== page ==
Now, what fascinates me is that the story of the rape of Tamar is NOT in the DEL. Nor is it in the (CofE Common Worship/NZ Anglican Lectionary booklet) Daily Office readings. It is conveniently skipped. [And this is where the Liturgy and Life Study Bible comes into its own: it is not read in any RC liturgy – not even in the very systematic Office of Readings!]

Recently, I was reading a discussion about needing to read the full Bible, and there were strong claims that those who follow a daily office discipline (as I do) end up regularly reading the full Bible. They (we!) don’t! (Most) Christians read a highly sanitised Bible. NZ Anglicans, if they pray the psalms at all (!), have a Prayer Book that has removed the imprecatory parts of the psalms.

I don’t want to go down the Marcionite (nor anti-semitic or even supersessionist) path and say that the God of the Hebrew Bible (First Testament/Old Testament) is different to the God of the New Testament. But, I do think that there is a development in the image of God, and that the trajectory is something I can affirm as being inspired (OK – put me on that heresy trial!). And even that that trajectory continues beyond the New Testament period.

We need to be honest with ourselves, with one another, and with those who reject our claims (atheists, agnostics, and others): the Bible is not an easy collection of texts. A lot of the texts are R18 violence and sexual content. Many are not easily claimed as “The Word of the Lord.”

Hear what the Spirit is Saying to the Church.

[As well as my inspired-trajectory approach, those who, like me, struggle with parts of the Bible, of Christian history and tradition, and with current fellow Christians – let alone themselves! – might appreciate the article I recently read about doubt by Graham Tomlin.]

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4 thoughts on “God is Immoral”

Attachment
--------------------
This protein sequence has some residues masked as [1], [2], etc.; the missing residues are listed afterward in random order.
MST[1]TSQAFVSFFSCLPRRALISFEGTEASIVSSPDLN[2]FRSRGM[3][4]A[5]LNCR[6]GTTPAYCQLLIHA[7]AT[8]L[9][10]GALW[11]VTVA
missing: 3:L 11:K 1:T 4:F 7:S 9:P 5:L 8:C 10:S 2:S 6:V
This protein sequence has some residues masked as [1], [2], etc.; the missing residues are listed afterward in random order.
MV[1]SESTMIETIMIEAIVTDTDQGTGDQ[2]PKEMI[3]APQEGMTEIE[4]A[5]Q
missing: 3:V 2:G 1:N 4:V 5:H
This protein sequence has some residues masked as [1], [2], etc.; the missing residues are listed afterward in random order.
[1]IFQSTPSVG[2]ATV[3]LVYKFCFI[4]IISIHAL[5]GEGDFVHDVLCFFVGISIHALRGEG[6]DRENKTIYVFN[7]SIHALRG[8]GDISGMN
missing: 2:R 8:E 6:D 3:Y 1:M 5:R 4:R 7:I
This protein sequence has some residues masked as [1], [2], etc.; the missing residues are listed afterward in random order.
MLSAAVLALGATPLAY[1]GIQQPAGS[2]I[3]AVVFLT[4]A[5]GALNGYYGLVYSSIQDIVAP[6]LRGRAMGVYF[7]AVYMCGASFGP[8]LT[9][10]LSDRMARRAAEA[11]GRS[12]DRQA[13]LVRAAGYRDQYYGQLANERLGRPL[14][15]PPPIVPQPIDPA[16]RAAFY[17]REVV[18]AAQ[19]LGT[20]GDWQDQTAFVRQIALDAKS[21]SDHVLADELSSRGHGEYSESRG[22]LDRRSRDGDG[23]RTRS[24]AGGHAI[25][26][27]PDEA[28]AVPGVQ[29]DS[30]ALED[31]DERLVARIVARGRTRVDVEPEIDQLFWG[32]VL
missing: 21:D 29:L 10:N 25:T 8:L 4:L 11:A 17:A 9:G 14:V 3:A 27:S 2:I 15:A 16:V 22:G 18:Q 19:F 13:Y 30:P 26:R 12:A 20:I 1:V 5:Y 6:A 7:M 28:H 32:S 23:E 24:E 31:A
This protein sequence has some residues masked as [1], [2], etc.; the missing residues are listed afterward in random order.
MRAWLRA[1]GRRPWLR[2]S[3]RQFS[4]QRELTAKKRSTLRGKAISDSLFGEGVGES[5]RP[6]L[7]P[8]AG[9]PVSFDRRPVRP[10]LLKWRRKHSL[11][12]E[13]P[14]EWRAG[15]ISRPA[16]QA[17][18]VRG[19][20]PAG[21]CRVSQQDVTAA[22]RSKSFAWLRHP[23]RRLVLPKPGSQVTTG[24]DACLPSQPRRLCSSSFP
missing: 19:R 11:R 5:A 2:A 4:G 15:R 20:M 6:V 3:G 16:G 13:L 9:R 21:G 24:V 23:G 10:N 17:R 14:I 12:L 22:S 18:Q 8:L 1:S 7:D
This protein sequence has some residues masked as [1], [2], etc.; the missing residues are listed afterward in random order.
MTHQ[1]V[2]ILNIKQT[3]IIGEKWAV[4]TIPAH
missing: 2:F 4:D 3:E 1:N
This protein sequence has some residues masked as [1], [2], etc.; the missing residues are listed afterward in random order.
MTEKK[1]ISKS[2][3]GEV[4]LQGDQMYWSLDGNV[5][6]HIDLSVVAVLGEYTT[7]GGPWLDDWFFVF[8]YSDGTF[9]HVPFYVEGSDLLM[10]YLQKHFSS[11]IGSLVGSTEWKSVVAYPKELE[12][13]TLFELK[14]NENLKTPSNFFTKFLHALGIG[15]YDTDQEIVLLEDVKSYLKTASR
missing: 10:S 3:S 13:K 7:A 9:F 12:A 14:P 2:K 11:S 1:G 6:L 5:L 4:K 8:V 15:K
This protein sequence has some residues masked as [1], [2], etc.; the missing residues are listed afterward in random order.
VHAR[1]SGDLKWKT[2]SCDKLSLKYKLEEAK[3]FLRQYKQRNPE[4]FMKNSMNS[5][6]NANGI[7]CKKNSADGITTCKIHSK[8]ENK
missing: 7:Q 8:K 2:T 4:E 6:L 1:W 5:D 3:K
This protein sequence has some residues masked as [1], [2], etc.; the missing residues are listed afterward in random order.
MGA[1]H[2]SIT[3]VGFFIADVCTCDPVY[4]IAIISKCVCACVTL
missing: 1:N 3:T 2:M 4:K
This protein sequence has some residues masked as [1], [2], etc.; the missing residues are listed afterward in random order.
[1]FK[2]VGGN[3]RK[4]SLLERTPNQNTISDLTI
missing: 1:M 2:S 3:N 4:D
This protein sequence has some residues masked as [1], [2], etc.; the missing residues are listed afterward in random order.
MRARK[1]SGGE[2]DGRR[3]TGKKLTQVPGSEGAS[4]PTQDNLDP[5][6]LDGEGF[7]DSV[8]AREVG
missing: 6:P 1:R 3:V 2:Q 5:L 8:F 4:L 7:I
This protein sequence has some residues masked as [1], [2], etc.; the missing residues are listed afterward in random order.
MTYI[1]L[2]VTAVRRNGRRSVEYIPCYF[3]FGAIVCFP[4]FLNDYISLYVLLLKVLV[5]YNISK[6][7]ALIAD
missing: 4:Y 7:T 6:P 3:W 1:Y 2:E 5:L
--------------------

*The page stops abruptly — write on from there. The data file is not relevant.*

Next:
1. I was educated in the Catholic system. I am forever grateful to Fr Chris Penders AA who taught us “Christian Doctrine” in the Fourth form at St Pat’s Town. (The Assumptionists were preparing at the time to open Viard College).

    That year it was all Biblocal Studies and Fr Chris taught us how to read the Old Testament. I can still remember one heading, in my exercise book, at the age of 14: “The Various Anthropomorphisms of Yahweh”! This was 1968.

    So I grew up knowing that God did not command the Israelites to slaugter Canaanites; rather that the Hebrew Bible authors wre attributing to God their own human and often sinful motivations and actions. Also that, just because the text mentioned an unsavoury event, even if it attrtibuted God’s favour to it, that did not mean that God was blessing such evil. That what the OT showed us was the developing fatith of a people as they, only very gradually, came to separate the identity and character of “their” God from those of the nations around them, and perhaps from their own uncoverted violent and selfish selves.

    I won the XtD prize that year; my only one in my St Pat’s career. I cannot count the number of times, over the last 40 years in particluar, that I have said “God didn’t” to someone who was trying to square away the apparent behaviour and value-set of the God of the earlier OT with the nature of the God finally revealed in Jesus of Nazareth. I have never read the Hebrew scriptures believing God did everything they say God did. I confess to having difficulty with those who do, yet say the folow Jesus.

    1. Thanks, Phil – you are blessed. Many scholars, of course, see the wonderful (God-given) vision of freedom, justice, compassion, and equality as being swamped/replaced/usurped by other enslavements and inequity. It takes care to find the good news under the texts, and help others to do so. Lenten blessings.